The Disease Model of Addiction
If I went to my doctor with a set of symptoms, no one would question the fact that I was sick. No one would impose a moral judgment on me for having those symptoms, and I wouldn’t be viewed as a law breaker for being ill. But many people reject the idea of addiction as a disease and view the chemically dependent person as a social deviant.
Let’s start out by discussing what a disease is. According to Webster’s Dictionary, “disease” is defined as follows:
“Disease: Any departure from health presenting marked symptoms; malady; illness; disorder”
History of the Disease Model:
The World Health Organization acknowledged alcoholism as a serious medical problem in 1951, and the American Medical Association declared alcoholism a treatable illness in 1956. E.M. Jellinek presented a disease model of alcoholism in 1960.
Following Jellinek’s work, the American Psychiatric Association began to use the term disease to describe alcoholism in 1965, and the American Medical Association followed in 1966. The disease concept was originally applied to alcoholism and has been generalized to addiction to other drugs as well.
The “disease of addiction” is viewed as a primary disease. That is, it exists in and of itself and is not secondary to some other condition.
Since the introduction of the disease concept, research studies have examined a possible genetic link in alcoholism/addiction. One such study demonstrates that the children of alcoholics are approximately three to five times more likely to develop alcoholism than children of non-alcoholics. However, the genetic influence on other drug addiction has received less research attention.
In 1983, there was a popular theory of alcohol addiction expressed by D.L. Ohlms in his book “The Disease Concept of Alcoholism” that proposed that alcoholics produced a highly addictive substance called THIQ during the metabolism of alcohol.
Does THIQ Produce Alcoholism/Addiction?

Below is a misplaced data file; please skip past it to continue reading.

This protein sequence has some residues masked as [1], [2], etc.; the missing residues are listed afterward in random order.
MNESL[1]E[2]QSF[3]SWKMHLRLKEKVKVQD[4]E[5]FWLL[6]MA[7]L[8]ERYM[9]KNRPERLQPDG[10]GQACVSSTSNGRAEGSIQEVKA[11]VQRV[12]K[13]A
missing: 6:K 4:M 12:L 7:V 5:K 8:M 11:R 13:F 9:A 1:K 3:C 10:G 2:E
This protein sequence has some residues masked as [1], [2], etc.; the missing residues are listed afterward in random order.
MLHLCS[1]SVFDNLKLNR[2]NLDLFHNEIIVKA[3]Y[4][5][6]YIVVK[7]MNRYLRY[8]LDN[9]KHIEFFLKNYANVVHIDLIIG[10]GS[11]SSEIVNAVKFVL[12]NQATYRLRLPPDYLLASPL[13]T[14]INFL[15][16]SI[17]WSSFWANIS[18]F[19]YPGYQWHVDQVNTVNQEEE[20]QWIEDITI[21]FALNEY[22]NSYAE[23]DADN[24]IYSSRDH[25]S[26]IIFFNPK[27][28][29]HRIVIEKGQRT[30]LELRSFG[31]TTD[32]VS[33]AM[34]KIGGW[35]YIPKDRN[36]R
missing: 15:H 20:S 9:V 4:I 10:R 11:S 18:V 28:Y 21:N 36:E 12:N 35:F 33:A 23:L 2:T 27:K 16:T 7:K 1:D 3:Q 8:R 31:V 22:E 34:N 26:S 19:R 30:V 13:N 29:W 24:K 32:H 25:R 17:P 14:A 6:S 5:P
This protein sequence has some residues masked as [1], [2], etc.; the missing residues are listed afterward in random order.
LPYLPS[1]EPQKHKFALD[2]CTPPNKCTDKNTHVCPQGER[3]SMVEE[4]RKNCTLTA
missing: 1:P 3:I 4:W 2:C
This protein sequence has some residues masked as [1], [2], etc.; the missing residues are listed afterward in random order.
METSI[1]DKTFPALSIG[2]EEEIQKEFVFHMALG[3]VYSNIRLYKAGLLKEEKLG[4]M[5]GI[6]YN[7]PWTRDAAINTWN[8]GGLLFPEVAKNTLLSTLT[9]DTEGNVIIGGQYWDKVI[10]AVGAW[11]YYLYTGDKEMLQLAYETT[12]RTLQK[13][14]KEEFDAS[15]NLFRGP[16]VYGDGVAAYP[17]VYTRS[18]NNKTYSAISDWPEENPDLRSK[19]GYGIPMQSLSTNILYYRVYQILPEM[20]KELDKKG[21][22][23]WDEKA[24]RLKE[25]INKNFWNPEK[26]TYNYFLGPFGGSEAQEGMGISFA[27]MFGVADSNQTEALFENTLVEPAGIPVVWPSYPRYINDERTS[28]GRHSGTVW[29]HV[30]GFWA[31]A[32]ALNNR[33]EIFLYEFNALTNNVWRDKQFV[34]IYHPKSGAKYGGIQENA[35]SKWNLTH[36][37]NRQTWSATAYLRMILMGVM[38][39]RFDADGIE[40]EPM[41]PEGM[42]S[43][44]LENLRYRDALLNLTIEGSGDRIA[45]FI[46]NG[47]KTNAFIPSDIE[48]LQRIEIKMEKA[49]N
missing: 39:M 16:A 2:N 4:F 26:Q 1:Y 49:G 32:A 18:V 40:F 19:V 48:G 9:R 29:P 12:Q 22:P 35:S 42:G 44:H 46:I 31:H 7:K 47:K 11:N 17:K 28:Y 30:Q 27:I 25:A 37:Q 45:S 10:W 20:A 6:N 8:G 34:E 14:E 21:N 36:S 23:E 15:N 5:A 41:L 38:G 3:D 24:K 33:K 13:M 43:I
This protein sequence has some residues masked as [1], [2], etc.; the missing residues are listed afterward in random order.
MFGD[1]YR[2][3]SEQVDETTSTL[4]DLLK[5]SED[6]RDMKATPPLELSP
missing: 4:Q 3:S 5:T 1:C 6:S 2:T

THIQ is normally produced when the body metabolizes heroin and is supposedly not metabolized by non-alcoholics when they drink. According to Ohlms, animal studies have shown that a small amount of THIQ injected into the brains of rats will produce alcoholic rats and that THIQ remains in the brain long after an animal has been injected. Therefore, the theory is that alcoholics are genetically predisposed to produce THIQ in response to alcohol, that the THIQ creates a craving for alcohol, and that the THIQ remains in the brain of the alcoholic long after the use of alcohol is discontinued.
This would provide a physiological explanation for the fact that recovering alcoholics who relapse quickly return to their previous use patterns.
Dopamine and Serotonin Could Play An Important Role:
More recent research on genetic causes of alcoholism has focused on some abnormality in a dopamine receptor gene and deficiencies in the neurotransmitter serotonin or in serotonin receptors.
The symptoms of addiction can develop slowly and unnoticed in the lives of normal people. The biopsychosocial model presents addiction as a brain disease that causes personality problems and social dysfunction. It also allows a clear and accurate distinction to be made between substance use, abuse, and addiction. The progressive symptoms of addiction can be readily identified and organized into progressive stages.